She said her experience as a disabled person also made her realise that changes were needed to make life better for the disabled.

“Not many were aware of the needs of the disabled at the time, so I had to adapt to my new environment. It was often a struggle,” she said, adding that she received invaluable support from her family and close friends.

As a senator, Bathmavathi aims to make full use of the opportunity to push for a revamp of the support system for the disabled.

The current system, she said, dates back to the “British colonial era” and needs to be overhauled to support the current reality.

“We can refer to Japan and India, where programmes for the disabled are complete and comprehensive yet do not incur large costs, compared with developed Western countries.”

She said cash handouts alone were insufficient and a comprehensive plan plus proper allocation of funds ought to be made for the disabled community.

These, she said, involved making old and new buildings, especially schools and universities, disabled-friendly.

Bathmavathi also believed that a government-funded “caregiver system” needed to be implemented to provide support services for aging disabled individuals and families with disabilities.

by Haikal Badrul Hisam.

A trip through time with ‘Pages from my Past’

Tuesday, November 26th, 2013

KUALA LUMPUR: “Memories are borrowed time, so we must spend them well. That is why I am sharing this book today, as these are the memories we shared,” said author Kamaruddin Abdullah to his family and friends during the launch of his book.

The book, titled Pages from my Past, was launched by Universiti Teknologi Mara (UiTM) Pro-Chancellor Tan Sri Arshad Ayub yesterday at Don’s Warong in Plaza Damas, here.

Among the 300 distinguished guests present were former Johor Menteri Besar Datuk Abdul Ghani Othman, former Muar member of parliament Datuk Dr Malek Munip and Media Prima chairman Datuk Johan Jaaffar, who also wrote the foreword for the book.

The 304-page book comprises five sections, where Kamaruddin takes the reader on a journey back to the 1950s and 1960s in Muar, Johor, where he was born and raised.

Kamaruddin said the book focuses on the values of society, something he rarely sees now, especially when it comes to neighbourly conduct and closeness in a family.

Arshad, who also hails from Muar, said it was important to recollect stories from the past to allow the younger generation to make comparisons between themselves and life in the old days.

Kamaruddin’s youngest daughter, Alisha, said she was eagerly anticipating the launch of her father’s book after reading some of his Facebook postings and blog entries.

Education the way forward

Tuesday, November 26th, 2013

BETTER FUTURE: Penan folk believe it will improve their children’s lives.

Sarawak Energy Bhd employees with the Penan community at the Tegulang resettlement site in Murum, Sarawak, recently. File pic

MURUM: EDUCATION is the only way to progress in the modern world, regardless of race and creed.

Lingok Nyipa, a Penan from Long Wat, believes his nomadic way of life cannot sustain his family in the face of development in Sarawak.

“I want my children to have a better future.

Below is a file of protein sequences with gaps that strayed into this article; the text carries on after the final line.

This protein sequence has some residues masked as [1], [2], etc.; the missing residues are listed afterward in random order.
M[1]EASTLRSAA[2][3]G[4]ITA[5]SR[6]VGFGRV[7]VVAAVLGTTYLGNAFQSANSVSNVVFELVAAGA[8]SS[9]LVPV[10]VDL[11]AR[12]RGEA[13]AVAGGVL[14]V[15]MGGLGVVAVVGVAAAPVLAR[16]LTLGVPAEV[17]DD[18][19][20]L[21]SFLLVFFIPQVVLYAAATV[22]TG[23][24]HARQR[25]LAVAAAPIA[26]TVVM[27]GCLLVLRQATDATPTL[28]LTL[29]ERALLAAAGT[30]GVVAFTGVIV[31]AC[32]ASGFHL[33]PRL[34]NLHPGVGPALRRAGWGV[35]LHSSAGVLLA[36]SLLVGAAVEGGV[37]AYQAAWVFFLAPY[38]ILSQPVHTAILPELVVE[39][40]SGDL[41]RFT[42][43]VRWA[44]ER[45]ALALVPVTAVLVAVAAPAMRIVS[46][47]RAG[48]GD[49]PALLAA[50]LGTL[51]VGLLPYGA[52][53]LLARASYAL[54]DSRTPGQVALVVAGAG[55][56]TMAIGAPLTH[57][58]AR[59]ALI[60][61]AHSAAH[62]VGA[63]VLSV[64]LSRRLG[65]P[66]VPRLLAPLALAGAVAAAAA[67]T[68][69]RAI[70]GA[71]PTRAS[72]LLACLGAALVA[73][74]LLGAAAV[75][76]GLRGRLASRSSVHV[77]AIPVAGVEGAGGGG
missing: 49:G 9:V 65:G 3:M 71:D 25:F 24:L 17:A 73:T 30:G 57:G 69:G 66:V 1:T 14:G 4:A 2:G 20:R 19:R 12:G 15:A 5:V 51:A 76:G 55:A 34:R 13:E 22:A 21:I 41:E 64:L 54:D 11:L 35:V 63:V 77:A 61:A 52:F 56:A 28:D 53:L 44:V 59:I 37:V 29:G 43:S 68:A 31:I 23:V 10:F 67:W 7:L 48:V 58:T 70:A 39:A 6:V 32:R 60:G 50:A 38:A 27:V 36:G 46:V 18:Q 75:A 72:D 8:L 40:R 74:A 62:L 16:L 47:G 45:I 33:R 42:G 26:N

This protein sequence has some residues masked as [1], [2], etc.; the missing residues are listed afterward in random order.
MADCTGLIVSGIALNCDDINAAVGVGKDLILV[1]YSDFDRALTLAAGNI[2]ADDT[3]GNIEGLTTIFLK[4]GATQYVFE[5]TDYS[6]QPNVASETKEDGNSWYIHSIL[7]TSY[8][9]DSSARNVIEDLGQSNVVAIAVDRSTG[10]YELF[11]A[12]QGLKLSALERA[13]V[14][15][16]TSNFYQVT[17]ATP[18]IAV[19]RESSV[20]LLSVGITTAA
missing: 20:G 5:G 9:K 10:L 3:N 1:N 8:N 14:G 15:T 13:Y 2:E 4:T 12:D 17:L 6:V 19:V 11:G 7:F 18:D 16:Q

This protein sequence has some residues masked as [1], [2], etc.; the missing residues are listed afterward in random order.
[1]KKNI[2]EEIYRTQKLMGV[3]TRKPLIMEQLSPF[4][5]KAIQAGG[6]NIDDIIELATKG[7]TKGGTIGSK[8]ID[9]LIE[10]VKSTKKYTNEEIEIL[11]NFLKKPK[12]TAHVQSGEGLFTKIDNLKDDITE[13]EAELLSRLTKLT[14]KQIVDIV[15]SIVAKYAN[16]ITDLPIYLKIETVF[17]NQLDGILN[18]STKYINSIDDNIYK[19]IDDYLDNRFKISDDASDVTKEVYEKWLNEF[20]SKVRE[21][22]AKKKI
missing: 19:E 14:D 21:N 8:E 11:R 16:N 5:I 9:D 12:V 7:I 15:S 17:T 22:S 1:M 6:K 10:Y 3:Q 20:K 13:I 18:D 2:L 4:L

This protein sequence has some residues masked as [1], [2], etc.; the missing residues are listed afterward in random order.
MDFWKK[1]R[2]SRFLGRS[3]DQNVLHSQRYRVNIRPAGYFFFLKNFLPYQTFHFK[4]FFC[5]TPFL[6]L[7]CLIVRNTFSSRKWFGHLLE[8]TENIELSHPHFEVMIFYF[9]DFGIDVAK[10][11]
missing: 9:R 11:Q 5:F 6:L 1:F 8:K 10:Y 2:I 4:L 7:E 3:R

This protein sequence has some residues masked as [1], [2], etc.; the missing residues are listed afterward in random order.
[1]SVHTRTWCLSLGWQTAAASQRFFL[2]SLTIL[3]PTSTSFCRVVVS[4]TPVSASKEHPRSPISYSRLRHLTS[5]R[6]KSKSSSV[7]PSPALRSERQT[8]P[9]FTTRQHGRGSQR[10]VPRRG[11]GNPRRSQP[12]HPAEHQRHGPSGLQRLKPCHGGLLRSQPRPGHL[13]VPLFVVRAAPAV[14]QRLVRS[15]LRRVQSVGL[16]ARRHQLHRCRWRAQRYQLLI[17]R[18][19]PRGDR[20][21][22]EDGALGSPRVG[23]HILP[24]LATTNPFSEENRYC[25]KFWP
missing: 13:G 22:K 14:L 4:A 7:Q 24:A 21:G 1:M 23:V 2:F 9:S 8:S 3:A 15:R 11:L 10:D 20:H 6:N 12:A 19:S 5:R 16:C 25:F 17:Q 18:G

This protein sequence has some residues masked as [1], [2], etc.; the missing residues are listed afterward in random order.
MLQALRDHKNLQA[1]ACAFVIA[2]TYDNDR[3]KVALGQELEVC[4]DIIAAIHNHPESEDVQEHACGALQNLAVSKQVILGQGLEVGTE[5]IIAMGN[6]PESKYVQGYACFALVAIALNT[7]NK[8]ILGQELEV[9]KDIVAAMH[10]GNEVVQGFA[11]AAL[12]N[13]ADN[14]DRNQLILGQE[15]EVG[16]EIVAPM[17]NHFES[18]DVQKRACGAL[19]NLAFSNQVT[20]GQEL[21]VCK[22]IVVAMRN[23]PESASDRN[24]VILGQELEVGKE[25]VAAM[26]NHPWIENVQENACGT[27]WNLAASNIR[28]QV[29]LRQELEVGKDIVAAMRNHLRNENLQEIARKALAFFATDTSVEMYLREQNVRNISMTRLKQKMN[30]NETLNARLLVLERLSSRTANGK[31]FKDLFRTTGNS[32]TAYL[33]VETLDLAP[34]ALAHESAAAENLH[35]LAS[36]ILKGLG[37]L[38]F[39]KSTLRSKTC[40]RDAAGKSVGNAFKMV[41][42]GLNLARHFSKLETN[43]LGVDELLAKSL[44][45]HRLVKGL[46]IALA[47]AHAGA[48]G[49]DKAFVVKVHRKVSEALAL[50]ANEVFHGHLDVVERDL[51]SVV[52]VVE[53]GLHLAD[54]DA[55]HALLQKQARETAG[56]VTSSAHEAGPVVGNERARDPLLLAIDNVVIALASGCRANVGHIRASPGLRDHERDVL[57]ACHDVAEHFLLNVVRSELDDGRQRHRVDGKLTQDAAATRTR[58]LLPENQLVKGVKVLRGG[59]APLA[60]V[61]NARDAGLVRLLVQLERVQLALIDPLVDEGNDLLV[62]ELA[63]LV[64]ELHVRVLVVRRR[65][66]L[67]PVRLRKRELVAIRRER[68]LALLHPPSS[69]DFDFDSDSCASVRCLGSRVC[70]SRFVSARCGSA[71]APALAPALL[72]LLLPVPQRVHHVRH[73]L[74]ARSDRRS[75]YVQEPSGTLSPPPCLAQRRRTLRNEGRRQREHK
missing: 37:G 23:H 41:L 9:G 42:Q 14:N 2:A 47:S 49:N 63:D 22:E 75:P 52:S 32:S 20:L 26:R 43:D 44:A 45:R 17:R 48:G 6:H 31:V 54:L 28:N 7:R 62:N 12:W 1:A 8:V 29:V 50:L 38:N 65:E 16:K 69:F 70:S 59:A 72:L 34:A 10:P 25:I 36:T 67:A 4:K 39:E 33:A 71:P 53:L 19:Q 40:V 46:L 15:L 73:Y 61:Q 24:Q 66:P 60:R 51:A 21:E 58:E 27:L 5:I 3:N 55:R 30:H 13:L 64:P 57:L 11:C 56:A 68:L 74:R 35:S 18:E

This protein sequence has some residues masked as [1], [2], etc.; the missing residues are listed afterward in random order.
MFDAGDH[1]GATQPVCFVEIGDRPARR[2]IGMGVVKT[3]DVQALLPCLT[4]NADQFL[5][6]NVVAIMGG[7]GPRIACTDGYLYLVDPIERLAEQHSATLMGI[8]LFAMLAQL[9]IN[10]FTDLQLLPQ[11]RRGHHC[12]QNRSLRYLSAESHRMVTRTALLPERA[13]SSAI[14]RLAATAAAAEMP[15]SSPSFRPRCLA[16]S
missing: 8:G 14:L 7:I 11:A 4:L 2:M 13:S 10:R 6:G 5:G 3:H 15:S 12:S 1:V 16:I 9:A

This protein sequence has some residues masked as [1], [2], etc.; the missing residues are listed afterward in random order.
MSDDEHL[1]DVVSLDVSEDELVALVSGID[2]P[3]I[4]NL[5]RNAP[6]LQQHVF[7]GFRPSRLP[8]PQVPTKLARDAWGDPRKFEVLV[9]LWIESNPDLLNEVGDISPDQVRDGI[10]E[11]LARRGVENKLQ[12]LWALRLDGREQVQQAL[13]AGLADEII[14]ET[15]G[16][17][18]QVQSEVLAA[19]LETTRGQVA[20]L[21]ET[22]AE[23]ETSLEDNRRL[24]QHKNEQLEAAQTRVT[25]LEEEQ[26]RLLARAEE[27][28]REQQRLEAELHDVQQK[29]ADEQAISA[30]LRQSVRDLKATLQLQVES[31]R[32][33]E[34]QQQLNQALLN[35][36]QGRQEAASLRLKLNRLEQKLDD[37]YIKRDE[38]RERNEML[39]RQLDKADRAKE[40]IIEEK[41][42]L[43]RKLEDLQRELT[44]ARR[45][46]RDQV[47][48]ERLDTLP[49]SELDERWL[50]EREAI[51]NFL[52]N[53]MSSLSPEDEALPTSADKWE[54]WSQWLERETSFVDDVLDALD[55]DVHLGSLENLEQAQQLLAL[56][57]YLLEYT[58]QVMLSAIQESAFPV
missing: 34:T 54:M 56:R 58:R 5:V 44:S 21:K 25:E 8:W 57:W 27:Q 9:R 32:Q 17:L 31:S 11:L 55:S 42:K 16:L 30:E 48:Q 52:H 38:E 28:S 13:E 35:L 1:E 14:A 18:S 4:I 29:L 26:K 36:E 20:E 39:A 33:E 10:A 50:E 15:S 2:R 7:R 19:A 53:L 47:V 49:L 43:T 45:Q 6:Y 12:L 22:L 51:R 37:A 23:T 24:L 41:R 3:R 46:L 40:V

“I want them to be educated. I used to walk for days or even weeks just to reach the nearest town for supplies.

“I feel we are far behind because of a lack of education.

Lingok is a member of one of the 89 households from Long Wat who were relocated to the Tegulang resettlement site recently.

His community was one of the seven affected by the Murum hydroelectric dam project.

The others are Long Malim and Long Malim Kenyah Badeng. Communities from Long Menapa, Long Luar, Long Tangau and Long Singu will be relocated to another site in Mentalun.

At Tegulang, the affected communities are given 15ha of land for longhouse and agriculture, as well as access to 19,500ha of forests for roaming, hunting and food gathering.

“There is a school in front of the longhouse and a clinic. I do not know my real age.

“I want my children to know their age.”

A recent survey by Sarawak Energy Bhd (SEB) showed that out of 550 Penans, aged between 7 and 12, only 33 attended school.

by Dennis Wong.

TYT tells grads: Prepare to face the real world

Tuesday, November 26th, 2013

Kota Kinabalu: The over 4,000 latest batch of Universiti Malaysia Sabah (UMS) graduates have been advised to transform their old “life script” ways to a new one by equipping themselves with the latest skills and knowledge.

Head of State Tun Juhar Mahiruddin said the new ‘life script’ includes learning to enhance their interpersonal skills, communicating skills and personality in preparing themselves for the real world.

He said it is never too late to learn anything new as there is availability of Information Technology Centres (ICT) where the sources of knowledge are just at their finger tips.

“Consciously, the challenges are for the graduates to discard the feeling of complacency and not being over confident.

“An important aspect that these graduates must pay extra attention is to enhance their soft skills which I believe is among the main issues that must be acquired in any local universities either directly or indirectly,” he said, in his keynote address at the 15th UMS Convocation at its Chancellory Hall, Saturday.

He also presented Honorary PhD. (Management) to former and first UMS Board of Directors Chairman Tan Sri Abdul Hamid Egoh, awarded Professor Emeritus Award to Vice-Chancellor Universiti Tun Hussein Onn Malaysia Professor Datuk Dr Mohd Noh Dalimin in Physics from School of Science and Technology and Professor Dr Sabihah Osman in History from School of Social Sciences.

A total of 4,533 graduates would be receiving their degrees, master degrees and PhD scrolls in a three-day convocation beginning Saturday. Of these, 3,604 were degree holders including those completing their diplomas and the remaining PhD holders in various fields.